Conclusion

To conclude, there is a global nursing shortage worldwide. Population growth, searching for a better income and being involved in a better working environment are causing nurses to migrate from one country to the other; causing an increase demand of recruiting and retaining nurses. In UAE, nursing profession started to improve and develop recently. The need for a high number of national nurses made the government to encourage students by giving them a high standard level of education, higher income, and improving staff by giving them the chance of continuing education. The mission of government by this development is to prove the effective role of national nurses, overcome nursing shortage in UAE, and to improve the quality of care being delivered to patient as their expectations and level of knowledge are increasing. In my opinion, nurses are the forefront in the health care system and the better the level of nurses the system has, the better outcomes achieved.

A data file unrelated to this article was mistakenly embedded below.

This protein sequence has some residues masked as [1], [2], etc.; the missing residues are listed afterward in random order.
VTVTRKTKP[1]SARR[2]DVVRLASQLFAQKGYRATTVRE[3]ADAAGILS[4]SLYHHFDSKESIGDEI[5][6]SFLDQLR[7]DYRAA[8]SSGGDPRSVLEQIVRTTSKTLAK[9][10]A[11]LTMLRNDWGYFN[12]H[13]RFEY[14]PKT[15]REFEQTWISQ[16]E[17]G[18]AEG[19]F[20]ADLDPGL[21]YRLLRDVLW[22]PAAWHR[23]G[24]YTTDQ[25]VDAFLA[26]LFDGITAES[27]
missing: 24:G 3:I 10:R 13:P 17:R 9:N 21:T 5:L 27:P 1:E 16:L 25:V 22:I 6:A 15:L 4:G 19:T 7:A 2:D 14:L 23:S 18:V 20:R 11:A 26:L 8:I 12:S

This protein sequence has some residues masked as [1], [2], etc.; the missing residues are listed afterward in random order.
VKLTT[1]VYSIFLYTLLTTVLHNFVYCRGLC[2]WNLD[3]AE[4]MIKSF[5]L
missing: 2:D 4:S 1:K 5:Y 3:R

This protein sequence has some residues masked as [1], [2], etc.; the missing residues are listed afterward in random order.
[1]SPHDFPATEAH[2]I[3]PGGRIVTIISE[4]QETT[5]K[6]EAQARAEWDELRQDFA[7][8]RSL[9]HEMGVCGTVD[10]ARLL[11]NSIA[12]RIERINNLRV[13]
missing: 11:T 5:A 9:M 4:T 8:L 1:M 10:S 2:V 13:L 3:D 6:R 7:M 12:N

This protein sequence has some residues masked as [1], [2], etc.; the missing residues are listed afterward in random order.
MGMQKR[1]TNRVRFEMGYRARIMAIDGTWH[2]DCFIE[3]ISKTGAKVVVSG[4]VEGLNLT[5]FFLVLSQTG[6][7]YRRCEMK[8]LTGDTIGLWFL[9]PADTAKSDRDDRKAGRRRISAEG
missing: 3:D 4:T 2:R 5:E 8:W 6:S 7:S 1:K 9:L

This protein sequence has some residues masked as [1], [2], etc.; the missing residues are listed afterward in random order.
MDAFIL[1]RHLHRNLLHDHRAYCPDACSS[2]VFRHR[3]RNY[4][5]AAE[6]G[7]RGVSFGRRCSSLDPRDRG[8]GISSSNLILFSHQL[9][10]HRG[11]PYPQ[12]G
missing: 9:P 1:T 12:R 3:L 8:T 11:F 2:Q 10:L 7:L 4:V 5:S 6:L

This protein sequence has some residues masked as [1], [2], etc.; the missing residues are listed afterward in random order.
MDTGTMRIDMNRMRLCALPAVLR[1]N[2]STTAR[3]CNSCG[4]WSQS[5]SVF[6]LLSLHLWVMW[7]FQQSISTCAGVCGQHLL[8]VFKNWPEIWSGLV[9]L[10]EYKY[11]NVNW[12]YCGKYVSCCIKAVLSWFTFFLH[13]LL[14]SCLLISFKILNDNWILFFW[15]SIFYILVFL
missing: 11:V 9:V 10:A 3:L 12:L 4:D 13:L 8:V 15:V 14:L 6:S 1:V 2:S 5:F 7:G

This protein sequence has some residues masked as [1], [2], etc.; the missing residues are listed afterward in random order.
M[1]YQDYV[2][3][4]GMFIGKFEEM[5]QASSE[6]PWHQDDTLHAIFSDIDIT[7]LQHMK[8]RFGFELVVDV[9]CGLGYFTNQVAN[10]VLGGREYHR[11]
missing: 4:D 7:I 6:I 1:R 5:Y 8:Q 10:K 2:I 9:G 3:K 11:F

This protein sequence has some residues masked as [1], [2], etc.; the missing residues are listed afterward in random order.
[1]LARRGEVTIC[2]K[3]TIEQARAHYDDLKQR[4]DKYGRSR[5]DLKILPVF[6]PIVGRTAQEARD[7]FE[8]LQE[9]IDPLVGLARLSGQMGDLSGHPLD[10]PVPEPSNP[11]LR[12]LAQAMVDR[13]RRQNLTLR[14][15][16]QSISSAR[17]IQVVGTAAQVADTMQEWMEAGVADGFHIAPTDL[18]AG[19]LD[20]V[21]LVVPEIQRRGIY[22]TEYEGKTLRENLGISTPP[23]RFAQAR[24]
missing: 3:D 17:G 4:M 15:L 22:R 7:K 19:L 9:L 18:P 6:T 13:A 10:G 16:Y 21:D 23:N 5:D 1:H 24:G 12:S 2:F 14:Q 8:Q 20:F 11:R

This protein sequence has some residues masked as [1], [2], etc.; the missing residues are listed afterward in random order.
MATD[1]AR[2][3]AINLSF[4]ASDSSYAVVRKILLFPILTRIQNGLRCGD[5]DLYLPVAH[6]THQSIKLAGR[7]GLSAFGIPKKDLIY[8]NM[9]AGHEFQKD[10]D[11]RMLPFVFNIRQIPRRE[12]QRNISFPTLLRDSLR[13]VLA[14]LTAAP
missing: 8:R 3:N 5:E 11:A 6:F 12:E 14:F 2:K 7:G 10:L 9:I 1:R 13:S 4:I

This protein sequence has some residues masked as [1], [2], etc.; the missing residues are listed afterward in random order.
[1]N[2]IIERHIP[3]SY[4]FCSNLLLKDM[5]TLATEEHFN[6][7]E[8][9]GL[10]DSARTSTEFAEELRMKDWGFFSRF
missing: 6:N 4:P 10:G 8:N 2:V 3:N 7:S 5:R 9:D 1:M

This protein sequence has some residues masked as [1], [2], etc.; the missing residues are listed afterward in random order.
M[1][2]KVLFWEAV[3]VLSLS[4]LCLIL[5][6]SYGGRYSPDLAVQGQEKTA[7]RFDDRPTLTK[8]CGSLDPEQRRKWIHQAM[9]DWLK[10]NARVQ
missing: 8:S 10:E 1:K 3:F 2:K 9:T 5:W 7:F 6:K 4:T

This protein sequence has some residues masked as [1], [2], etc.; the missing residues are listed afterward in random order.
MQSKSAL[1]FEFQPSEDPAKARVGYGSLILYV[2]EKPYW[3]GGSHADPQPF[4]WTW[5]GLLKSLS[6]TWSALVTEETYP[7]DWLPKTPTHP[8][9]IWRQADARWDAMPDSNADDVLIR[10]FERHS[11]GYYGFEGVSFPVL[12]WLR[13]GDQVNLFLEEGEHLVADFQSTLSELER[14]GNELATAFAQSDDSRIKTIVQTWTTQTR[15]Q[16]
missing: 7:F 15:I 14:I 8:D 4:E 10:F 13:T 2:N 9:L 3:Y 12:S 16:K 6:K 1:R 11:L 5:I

References

Al- Rifai, F. et al, (1996). The Nursing Profession and Future Directions in Arab GCC States [Arabic Document]. Executive Board of the Council of Arab GCC States Health Ministers, Riyad.

Al-Rifai, F. & van der Merwe, A., S., (2002). Licensing and regulation of nurses in the United Arab Emirates. In policy and politics in Nursing and Health Care (Mason, D., Leavitt, J. & Chaffee, M. eds). Sounders, St. Louis, MO, PP. 728-734.

Buchan, J. & Aiken, L., (2008), Solving nursing shortages: a common priority, Journal of Clinical Nursing, 17, 3262-3268.

Buchan, J., (2006). Evidence of nursing shortage or a shortage of evidence?, Journal of Advanced Nursing, 56, 457- 458.

Chandra, A., and Willis, W. K. (2005). “Importing Nurses: Combating The Nursing Shortage.” (In Context. Healthcare and Public Policy). Hospital Topics 83 (2): 33-7.